And, if you are still ticketless, don’t miss out! Visit Ticket Omaha online or call 402-345-0606 to reserve your seats for either Friday, April 19 or Sunday, April 21.
We are now just over one week into rehearsals and each day one sees and feels the promise of the work. We’ve entered the heart of the story with explorations, shaping and dramatic choices being made by artists Sam Ramey, Kara Shay Thomson and Director Andrew Eggert. In the process, each artist offers so much personal energy and investment to make things work. I’m not sure that, when seeing the performance onstage, fans realize how much personal vulnerability and ‘give and take’ is involved in the music theater collaboration.
This particular way of telling stories seeks the emotional ‘Ground Zero’ of human situations. It asks a lot of the people telling us the story, the singing actors. If we were to decide today, that there was no value in bringing out the strongest, most extreme things that happen inside people when they are pushed to the limit, opera should stop today! Most of us would not like our personal lives to be like operas. It would be just too intense. Most of us seek lives inside a comfort zone that’s manageable.
Bluebeard’s Castle as brought to life by the young Hungarians Bela Bartok and Bela Balasz in 1911 and tells the story of a situation that is beyond most comfort zones. That’s a good thing in my opinion. Do you go to the movies to see something that is exactly like your life?
Bartok and Balasz explored the ‘what ifs’ of intimate relationships and situations happening on the edge of reality. The process it shows us something of how people behave in relationships, the conflicts they have, the resolutions they attempt, and the dangers they risk. As they say, nothing about this story is something you should try at home, but getting out of the house and our comfort zones is something that we need to do.
Join us for the performances of Bluebeard’s Castle next Friday night, April 19 at 7:30pm or Sunday, April 21 at 2:00pm!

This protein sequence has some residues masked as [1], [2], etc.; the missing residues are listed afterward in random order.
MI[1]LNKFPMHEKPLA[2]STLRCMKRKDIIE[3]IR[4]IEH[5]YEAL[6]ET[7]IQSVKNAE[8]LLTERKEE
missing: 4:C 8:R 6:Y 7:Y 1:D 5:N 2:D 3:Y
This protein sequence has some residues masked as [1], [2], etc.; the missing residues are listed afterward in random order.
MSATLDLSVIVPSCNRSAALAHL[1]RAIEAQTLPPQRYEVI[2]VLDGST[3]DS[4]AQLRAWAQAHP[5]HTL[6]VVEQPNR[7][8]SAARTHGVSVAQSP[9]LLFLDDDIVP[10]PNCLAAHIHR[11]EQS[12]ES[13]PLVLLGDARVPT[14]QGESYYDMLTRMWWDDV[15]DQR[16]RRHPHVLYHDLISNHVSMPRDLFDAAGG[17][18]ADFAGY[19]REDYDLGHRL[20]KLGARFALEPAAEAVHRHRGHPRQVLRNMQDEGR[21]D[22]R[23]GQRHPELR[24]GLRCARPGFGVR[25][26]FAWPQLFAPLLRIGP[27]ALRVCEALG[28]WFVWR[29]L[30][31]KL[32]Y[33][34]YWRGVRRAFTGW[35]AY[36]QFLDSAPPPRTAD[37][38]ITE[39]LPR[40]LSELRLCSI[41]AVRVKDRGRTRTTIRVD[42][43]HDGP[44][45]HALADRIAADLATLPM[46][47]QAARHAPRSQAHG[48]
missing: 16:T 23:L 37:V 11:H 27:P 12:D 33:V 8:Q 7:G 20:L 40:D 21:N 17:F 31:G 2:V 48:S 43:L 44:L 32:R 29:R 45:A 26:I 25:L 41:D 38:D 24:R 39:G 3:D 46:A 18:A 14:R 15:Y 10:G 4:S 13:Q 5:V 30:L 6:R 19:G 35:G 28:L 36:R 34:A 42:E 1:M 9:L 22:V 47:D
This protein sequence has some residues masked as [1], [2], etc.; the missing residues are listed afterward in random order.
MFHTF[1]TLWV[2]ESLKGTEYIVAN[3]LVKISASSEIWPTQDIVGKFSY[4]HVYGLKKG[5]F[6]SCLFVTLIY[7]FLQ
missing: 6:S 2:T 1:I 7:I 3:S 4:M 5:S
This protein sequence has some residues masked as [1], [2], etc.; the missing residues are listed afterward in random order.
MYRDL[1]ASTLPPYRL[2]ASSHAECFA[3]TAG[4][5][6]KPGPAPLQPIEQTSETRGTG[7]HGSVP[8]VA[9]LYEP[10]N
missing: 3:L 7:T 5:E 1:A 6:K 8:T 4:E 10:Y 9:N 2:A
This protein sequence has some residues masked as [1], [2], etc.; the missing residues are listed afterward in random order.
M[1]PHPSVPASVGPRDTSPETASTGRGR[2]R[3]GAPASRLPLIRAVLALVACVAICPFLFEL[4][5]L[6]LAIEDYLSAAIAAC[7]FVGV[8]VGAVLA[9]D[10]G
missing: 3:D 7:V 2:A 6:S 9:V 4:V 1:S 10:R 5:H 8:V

If you’d like to sample the music and story ahead of time, join me for a short preview in the lobby 45 minutes before curtain. Enjoy!
Tickets can be purchased online through Ticket Omaha or by calling 402-345-0606.
The Newlywed Game + an extremely twisted episode of Let’s Make a Deal = love in Bluebeard’s Castle by Assistant Director and Guest Blogger, Allison Lingren
Monday night, there was a moment when Kara Shay Thomson, Judith, was marking (which means going through the blocking without singing at full volume) the beginning of the opera. All of a sudden, in response to one of Judith’s multiple requests to brighten the castle up, Sam Ramey dramatically proclaimed in his resounding bass-baritone: “We’re never going to turn the lights on!”
Not only was that moment hilarious, and made us all lose it for a second, it also got me thinking. If this were the Marriage of Figaro, the first 18 pages would be construed as Figaro and Susanna bickering over how high to set the thermostat and whether to leave the blinds open or closed. Then, the Count would probably come in and explain that the room next to his is much warmer, and Susanna should probably just sleep there…
But this is Bartok, and so opening material that, without music or subtext, could appear to be mundane marital discord over keeping the thermostat at a reasonable 68 degrees, instead plunges us headfirst into the script of Judith’s personal (and deeply psychological) episode of The Newlywed Game. Though Bluebeard is reluctant to invite her in, she overturns his repeated attempts to push her away by reminding him that she gave up everything– family, roses, sunshine, even a fiancée– for him. In a moment of total transparency, she admits that if he turns her away, he will find her collapsed on his doorstep. Judith gives herself over to Bluebeard completely and, in return, she demands access to his entire internal being.
This story probably would have a much happier outcome if Judith stuck to traditional Newlywed questions like “What candy bar would you choose to describe our love life?”. Spoiler alert: That’s assuming his answer isn’t “Milky Way Midnight and you will join Babe Ruth, Mars Gold, and Hershey’s Bliss Dark Chocolate in my secret candy drawer.” But that wouldn’t make for very good opera, and so Judith’s version of The Newlywed Game morphs into an extremely twisted episode of Let’s Make a Deal.
Stay tuned to find out what’s behind Doors Number 1-3!
Do you need tickets to see Bartok’s operatic masterpiece on April 19 or 21? Purchase them online at Ticket Omaha or by calling 402-345-0606.